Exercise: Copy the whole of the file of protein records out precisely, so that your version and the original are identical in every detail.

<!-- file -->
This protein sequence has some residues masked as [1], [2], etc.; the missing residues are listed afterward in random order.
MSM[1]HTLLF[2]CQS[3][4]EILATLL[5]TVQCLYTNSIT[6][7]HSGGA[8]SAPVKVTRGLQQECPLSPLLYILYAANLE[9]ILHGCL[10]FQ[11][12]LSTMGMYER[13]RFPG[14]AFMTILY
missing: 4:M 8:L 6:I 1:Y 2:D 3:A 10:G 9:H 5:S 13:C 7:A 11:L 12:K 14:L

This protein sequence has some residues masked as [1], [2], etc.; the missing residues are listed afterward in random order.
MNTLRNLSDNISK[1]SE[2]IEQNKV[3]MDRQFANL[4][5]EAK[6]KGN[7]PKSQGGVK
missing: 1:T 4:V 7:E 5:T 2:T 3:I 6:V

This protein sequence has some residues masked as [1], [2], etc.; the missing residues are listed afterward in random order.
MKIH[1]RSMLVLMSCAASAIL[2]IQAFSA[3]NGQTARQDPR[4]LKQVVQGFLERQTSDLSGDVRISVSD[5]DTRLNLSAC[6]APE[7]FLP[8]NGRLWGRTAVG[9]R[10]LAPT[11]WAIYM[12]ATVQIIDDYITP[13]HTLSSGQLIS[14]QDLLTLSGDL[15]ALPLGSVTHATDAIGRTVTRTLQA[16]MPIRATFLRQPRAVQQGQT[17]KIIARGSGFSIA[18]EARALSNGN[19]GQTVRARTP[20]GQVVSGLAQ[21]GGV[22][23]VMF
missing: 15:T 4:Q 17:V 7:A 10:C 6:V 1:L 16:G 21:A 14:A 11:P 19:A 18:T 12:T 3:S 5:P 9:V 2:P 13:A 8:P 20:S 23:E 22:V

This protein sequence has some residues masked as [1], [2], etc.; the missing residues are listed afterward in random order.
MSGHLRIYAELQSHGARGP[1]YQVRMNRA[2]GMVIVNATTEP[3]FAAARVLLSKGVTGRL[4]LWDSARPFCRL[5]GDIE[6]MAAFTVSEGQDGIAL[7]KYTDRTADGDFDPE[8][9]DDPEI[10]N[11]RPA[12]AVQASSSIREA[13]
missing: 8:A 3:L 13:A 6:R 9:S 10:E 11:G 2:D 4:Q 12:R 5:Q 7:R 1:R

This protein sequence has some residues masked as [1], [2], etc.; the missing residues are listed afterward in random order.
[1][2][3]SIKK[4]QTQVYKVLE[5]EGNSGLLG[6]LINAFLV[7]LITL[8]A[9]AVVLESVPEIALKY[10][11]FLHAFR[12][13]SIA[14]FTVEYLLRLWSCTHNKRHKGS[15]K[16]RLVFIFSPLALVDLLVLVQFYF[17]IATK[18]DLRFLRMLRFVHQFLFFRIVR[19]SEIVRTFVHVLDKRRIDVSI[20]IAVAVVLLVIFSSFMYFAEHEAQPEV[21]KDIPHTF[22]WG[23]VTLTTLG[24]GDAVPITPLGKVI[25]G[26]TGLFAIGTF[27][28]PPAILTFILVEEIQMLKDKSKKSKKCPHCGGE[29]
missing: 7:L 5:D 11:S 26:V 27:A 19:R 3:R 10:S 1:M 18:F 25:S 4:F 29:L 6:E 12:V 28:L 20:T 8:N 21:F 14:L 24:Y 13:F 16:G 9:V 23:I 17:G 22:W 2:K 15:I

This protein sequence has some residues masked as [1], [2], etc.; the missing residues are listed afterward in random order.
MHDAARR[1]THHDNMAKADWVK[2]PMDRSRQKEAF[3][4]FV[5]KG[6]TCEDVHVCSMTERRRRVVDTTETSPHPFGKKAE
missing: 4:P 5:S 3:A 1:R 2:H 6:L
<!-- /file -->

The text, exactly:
This protein sequence has some residues masked as [1], [2], etc.; the missing residues are listed afterward in random order.
MSM[1]HTLLF[2]CQS[3][4]EILATLL[5]TVQCLYTNSIT[6][7]HSGGA[8]SAPVKVTRGLQQECPLSPLLYILYAANLE[9]ILHGCL[10]FQ[11][12]LSTMGMYER[13]RFPG[14]AFMTILY
missing: 4:M 8:L 6:I 1:Y 2:D 3:A 10:G 9:H 5:S 13:C 7:A 11:L 12:K 14:L

This protein sequence has some residues masked as [1], [2], etc.; the missing residues are listed afterward in random order.
MNTLRNLSDNISK[1]SE[2]IEQNKV[3]MDRQFANL[4][5]EAK[6]KGN[7]PKSQGGVK
missing: 1:T 4:V 7:E 5:T 2:T 3:I 6:V

This protein sequence has some residues masked as [1], [2], etc.; the missing residues are listed afterward in random order.
MKIH[1]RSMLVLMSCAASAIL[2]IQAFSA[3]NGQTARQDPR[4]LKQVVQGFLERQTSDLSGDVRISVSD[5]DTRLNLSAC[6]APE[7]FLP[8]NGRLWGRTAVG[9]R[10]LAPT[11]WAIYM[12]ATVQIIDDYITP[13]HTLSSGQLIS[14]QDLLTLSGDL[15]ALPLGSVTHATDAIGRTVTRTLQA[16]MPIRATFLRQPRAVQQGQT[17]KIIARGSGFSIA[18]EARALSNGN[19]GQTVRARTP[20]GQVVSGLAQ[21]GGV[22][23]VMF
missing: 15:T 4:Q 17:V 7:A 10:C 6:V 1:L 16:G 21:A 14:A 11:P 19:A 18:T 12:T 3:S 5:P 9:V 2:P 13:A 8:P 20:S 23:E 22:V

This protein sequence has some residues masked as [1], [2], etc.; the missing residues are listed afterward in random order.
MSGHLRIYAELQSHGARGP[1]YQVRMNRA[2]GMVIVNATTEP[3]FAAARVLLSKGVTGRL[4]LWDSARPFCRL[5]GDIE[6]MAAFTVSEGQDGIAL[7]KYTDRTADGDFDPE[8][9]DDPEI[10]N[11]RPA[12]AVQASSSIREA[13]
missing: 8:A 3:L 13:A 6:R 9:S 10:E 11:G 2:D 4:Q 12:R 5:Q 7:R 1:R

This protein sequence has some residues masked as [1], [2], etc.; the missing residues are listed afterward in random order.
[1][2][3]SIKK[4]QTQVYKVLE[5]EGNSGLLG[6]LINAFLV[7]LITL[8]A[9]AVVLESVPEIALKY[10][11]FLHAFR[12][13]SIA[14]FTVEYLLRLWSCTHNKRHKGS[15]K[16]RLVFIFSPLALVDLLVLVQFYF[17]IATK[18]DLRFLRMLRFVHQFLFFRIVR[19]SEIVRTFVHVLDKRRIDVSI[20]IAVAVVLLVIFSSFMYFAEHEAQPEV[21]KDIPHTF[22]WG[23]VTLTTLG[24]GDAVPITPLGKVI[25]G[26]TGLFAIGTF[27][28]PPAILTFILVEEIQMLKDKSKKSKKCPHCGGE[29]
missing: 7:L 5:D 11:S 26:V 27:A 19:R 3:R 10:S 1:M 18:F 25:S 4:F 29:L 6:E 12:V 28:L 20:T 8:N 21:F 14:L 24:Y 13:F 16:G 9:V 23:I 17:G 22:W 2:K 15:I

This protein sequence has some residues masked as [1], [2], etc.; the missing residues are listed afterward in random order.
MHDAARR[1]THHDNMAKADWVK[2]PMDRSRQKEAF[3][4]FV[5]KG[6]TCEDVHVCSMTERRRRVVDTTETSPHPFGKKAE
missing: 4:P 5:S 3:A 1:R 2:H 6:L